Instead, focus on your USPs and the features that set you apart from the rest. So, if the phone has extra storage space, multiple windows, high speed, and a long-lasting battery then customers would not mind paying extra to enjoy these features. 

Should You Go For Value-Based Pricing? 

There are various types of pricing models that online business owners use such as cost-based pricing, competition-based pricing, and what we are discussing is value-based pricing. Therefore, it’s normal to ask yourself whether you should adopt value-based pricing for your eCommerce business, the pros, and cons of this model, and how it fares compared to others. As you read further, we answer these questions.

Advantages of value-based pricing

Below are some of the benefits you stand to gain from using a value-based pricing strategy.

Makes it easy to penetrate the market

What sets the value-based pricing model apart from the rest is the fact that it takes into account internal and external variables. By applying this model, you consider various factors (even though the value is at the forefront) before you settle on a price. The research and consideration involved helping you to develop and package your products differently thus draws customers to you. Therefore, it becomes easier to penetrate a market. 

You can enjoy higher $$$

Making money using value based pricing

Since you are dealing with the most important person (the consumer), you can charge the highest price they are willing to pay. The beauty of this model is that you can even do this right off the bat and then adjust the price as you go on. 

Think about this. If you apply other models like competition-based then you will be forced to settle for whichever prices your competitors set. What if they are using low-quality materials to develop their products and so they can still make a profit even if they set the price low? What if they didn’t do proper research on the resources required to create a product and so the price they set cannot allow them to enjoy high profits? You would be losing out yet your customers find your product more valuable and wouldn’t mind paying more.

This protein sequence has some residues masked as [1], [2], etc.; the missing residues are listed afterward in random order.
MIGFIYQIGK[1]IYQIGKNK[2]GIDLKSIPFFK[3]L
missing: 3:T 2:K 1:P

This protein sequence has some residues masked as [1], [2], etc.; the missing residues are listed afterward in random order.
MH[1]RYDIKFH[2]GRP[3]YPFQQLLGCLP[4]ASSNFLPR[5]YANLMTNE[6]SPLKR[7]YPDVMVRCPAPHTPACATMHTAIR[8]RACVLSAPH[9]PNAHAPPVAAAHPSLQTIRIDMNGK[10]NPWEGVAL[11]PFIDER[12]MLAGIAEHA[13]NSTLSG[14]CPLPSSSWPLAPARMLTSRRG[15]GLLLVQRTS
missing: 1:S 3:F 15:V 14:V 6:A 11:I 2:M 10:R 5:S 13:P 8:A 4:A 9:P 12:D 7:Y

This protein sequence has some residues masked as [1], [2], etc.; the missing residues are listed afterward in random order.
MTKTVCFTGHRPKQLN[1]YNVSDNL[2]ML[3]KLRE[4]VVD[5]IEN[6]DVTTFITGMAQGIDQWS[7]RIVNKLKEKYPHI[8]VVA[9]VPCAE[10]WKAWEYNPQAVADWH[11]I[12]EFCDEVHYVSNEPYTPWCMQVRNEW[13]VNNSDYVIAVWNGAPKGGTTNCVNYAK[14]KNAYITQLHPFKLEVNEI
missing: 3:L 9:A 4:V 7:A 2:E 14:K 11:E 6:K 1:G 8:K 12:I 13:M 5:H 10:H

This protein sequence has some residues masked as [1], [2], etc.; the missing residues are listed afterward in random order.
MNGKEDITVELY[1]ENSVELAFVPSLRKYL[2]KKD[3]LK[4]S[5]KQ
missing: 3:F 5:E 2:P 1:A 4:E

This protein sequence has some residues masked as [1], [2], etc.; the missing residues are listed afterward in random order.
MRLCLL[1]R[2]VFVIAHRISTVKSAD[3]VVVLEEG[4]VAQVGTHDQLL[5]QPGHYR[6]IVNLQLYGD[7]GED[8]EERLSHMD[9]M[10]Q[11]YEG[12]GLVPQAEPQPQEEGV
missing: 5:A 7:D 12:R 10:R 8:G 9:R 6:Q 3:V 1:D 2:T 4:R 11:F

Drives Better Quality Products & Customer Service 

“Customer is King” – Philip Kotler

This pricing model puts the customer first. It considers what the customer wants, how much they are willing to pay for it, what they consider as value, and what drives their purchasing decisions. 

To get answers to these questions, you will need to conduct customer surveys and interviews. The data you get will help you understand the customer more and help you figure out how to serve them better. Since customers are at the heart of this approach, you will be motivated to offer the best possible service to justify your price. 

Similarly,  you will be driven to come up with better quality products that your customers will appreciate especially if you are considering adjusting your price upwards. 

Disadvantages of value-based pricing

It’s not all great with value-based pricing. Some things make it difficult. Here are a few such demerits. 

Can be Complex and Time-consuming

value based pricing can be time consuming